“You’re not welcome here.” That’s the message that cities, towns, and counties across Colorado are sending to oil and natural gas companies.
Fifteen municipal governments are supporting teenage plaintiffs in Martinez v. Colorado Oil and Gas Conservation Commission. A win for the plaintiffs, who are calling for stringent, unnecessary studies on the health and ecological impacts of state drilling, would compromise the COGCC’s mission of extracting fossil fuels. The Colorado Supreme Court will likely hear the case later this year.
Meanwhile, Boulder and San Miguel Counties recently filed a separate suit against Exxon and Suncor, two of the state’s largest energy companies. The suit asks these companies to pay them back for drilling that supposedly “contributed to, accelerated, and exacerbated human-caused climate change by promoting and selling huge amounts of fossil fuels.”
In response to this hostility, many oil and natural gas producers are considering leaving Colorado and taking their business to friendly, energy-rich locales like Wyoming, North Dakota, and Texas. Whiting Petroleum Corporation has already decided to ditch the Denver-Julesburg Basin to focus on North Dakota’s Bakken formation.
These defections are terrible news for Coloradans. Energy producers are creating jobs and investing in communities across the state. The industry has helped bring unprecedented levels of funding to Colorado transportation and roads, K-12 education, opioid epidemic treatment programs, rural broadband access, and the state’s teetering pension program.
Colorado is enjoying an unprecedented energy production boom thanks to hydraulic fracturing, a drilling technique that enables companies to extract previously inaccessible oil and natural gas from underground shale rock formations. In 2015, Colorado produced 50 percent more natural gas and four times as much crude oil as it did in 2005.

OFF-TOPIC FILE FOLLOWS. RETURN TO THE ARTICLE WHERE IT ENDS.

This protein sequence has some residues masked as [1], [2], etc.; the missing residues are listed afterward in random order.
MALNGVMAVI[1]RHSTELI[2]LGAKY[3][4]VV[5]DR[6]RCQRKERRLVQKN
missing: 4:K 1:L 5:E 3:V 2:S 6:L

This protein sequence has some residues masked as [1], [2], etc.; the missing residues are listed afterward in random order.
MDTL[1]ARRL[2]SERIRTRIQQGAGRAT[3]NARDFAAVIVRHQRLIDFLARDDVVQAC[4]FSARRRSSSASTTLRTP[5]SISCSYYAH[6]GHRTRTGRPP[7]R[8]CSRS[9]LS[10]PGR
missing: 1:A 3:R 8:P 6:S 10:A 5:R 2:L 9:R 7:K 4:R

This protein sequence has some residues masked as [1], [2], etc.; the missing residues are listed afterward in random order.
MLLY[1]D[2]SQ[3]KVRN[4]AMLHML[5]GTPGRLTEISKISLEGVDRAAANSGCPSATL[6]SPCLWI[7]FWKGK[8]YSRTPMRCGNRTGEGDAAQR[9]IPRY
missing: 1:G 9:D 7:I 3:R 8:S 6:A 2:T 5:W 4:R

That production added $31 billion — more than the entire state budget — to our economy in just a single year.
The resurgent energy industry is a job-creating powerhouse. Converting raw energy resources into heat for our homes and fuel for our cars depends on more than just the drill operator in Fort Morgan. It also depends on the geophysicist in Golden, the sales rep in Greeley, the technician in La Junta, the graphic designer in Colorado Springs, and thousands of other workers throughout the state.
All told, 1,100 Colorado businesses are part of the oil and gas supply chain.
The industry supports nearly 233,000 jobs. And those jobs pay nearly twice as much as the national average.
The oil and gas sector also pumps about $1.6 billion of tax and royalty revenue into the state’s coffers each year. The industry contributed over $200 million annually to local school districts through property tax payments.
According to researchers at the University of Colorado Boulder, oil and gas production leads to investment within the community, while “the outflow of these dollars impacts every citizen in the state through investments in education, transportation, and others.”
Colorado’s oil and natural gas companies are even pitching in to help the environment. They contribute over $100 million per year to the Department of Natural Resources, water projects, and the state’s conservation commission committed to protecting public health and the …read more
Source:: The Denver Post – Business